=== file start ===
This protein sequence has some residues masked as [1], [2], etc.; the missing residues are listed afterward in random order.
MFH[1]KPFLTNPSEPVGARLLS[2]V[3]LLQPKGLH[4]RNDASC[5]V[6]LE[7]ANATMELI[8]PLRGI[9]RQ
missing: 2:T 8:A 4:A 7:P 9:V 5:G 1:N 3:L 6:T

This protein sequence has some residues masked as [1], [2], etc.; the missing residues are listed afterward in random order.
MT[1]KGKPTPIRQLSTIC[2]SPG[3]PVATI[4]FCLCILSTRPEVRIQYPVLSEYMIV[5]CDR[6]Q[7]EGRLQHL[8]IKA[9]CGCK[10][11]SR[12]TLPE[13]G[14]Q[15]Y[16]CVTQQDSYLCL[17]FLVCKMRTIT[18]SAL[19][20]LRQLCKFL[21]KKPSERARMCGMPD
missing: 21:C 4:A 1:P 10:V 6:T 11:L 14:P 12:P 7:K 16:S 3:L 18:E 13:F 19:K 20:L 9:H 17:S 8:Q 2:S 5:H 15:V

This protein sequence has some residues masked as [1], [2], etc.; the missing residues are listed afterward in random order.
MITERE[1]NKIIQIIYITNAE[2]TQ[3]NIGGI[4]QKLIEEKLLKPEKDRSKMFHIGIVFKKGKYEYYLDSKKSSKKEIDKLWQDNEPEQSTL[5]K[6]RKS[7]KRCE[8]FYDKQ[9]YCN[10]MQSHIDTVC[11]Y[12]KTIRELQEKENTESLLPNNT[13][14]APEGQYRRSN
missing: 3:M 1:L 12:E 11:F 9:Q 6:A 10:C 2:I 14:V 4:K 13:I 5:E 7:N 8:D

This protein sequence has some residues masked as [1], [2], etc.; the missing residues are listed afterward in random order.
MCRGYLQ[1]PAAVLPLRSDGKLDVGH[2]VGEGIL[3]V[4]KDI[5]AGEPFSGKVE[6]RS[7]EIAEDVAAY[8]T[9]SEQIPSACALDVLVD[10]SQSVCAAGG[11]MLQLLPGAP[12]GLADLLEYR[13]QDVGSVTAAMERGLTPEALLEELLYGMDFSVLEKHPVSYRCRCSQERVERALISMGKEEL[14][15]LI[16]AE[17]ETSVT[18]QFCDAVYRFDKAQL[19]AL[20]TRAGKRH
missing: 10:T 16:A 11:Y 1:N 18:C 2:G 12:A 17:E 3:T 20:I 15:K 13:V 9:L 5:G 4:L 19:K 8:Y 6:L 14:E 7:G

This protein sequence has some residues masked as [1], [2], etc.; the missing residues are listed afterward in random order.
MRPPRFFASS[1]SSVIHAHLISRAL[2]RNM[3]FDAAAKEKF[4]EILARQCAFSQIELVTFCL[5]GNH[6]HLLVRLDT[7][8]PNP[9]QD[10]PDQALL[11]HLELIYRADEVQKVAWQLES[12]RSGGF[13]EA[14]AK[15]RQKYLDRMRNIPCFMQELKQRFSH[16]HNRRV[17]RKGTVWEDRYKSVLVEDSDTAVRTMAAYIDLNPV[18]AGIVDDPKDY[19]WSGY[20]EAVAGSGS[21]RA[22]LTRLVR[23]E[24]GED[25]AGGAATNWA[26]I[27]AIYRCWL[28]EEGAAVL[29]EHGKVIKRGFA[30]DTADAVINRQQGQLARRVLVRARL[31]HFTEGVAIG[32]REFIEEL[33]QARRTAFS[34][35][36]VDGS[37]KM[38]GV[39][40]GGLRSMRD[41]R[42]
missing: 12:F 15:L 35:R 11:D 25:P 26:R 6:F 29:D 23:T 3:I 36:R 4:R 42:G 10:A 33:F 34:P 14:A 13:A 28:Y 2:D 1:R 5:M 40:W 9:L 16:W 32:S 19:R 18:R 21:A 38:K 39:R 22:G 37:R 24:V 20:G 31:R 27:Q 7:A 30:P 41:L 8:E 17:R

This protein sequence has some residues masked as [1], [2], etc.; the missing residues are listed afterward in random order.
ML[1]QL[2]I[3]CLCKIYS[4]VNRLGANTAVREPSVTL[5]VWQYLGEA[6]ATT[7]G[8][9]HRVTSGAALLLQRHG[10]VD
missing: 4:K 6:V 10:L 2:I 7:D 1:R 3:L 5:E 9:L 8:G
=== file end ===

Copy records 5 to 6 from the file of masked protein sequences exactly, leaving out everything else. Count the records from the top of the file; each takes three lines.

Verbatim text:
This protein sequence has some residues masked as [1], [2], etc.; the missing residues are listed afterward in random order.
MRPPRFFASS[1]SSVIHAHLISRAL[2]RNM[3]FDAAAKEKF[4]EILARQCAFSQIELVTFCL[5]GNH[6]HLLVRLDT[7][8]PNP[9]QD[10]PDQALL[11]HLELIYRADEVQKVAWQLES[12]RSGGF[13]EA[14]AK[15]RQKYLDRMRNIPCFMQELKQRFSH[16]HNRRV[17]RKGTVWEDRYKSVLVEDSDTAVRTMAAYIDLNPV[18]AGIVDDPKDY[19]WSGY[20]EAVAGSGS[21]RA[22]LTRLVR[23]E[24]GED[25]AGGAATNWA[26]I[27]AIYRCWL[28]EEGAAVL[29]EHGKVIKRGFA[30]DTADAVINRQQGQLARRVLVRARL[31]HFTEGVAIG[32]REFIEEL[33]QARRTAFS[34][35][36]VDGS[37]KM[38]GV[39][40]GGLRSMRD[41]R[42]
missing: 12:F 15:L 35:R 11:D 25:P 26:R 6:F 29:D 23:T 3:I 36:R 4:R 42:G 10:A 33:F 34:P 14:A 13:A 28:Y 2:D 1:R 5:M 40:W 9:L 16:W 32:S 19:R 18:R 21:A 38:K 39:R 22:G 37:R 24:V 20:G 31:R 27:Q 7:A 30:P 41:L 8:E 17:R

This protein sequence has some residues masked as [1], [2], etc.; the missing residues are listed afterward in random order.
ML[1]QL[2]I[3]CLCKIYS[4]VNRLGANTAVREPSVTL[5]VWQYLGEA[6]ATT[7]G[8][9]HRVTSGAALLLQRHG[10]VD
missing: 4:K 6:V 10:L 2:I 7:D 1:R 3:L 5:E 9:L 8:G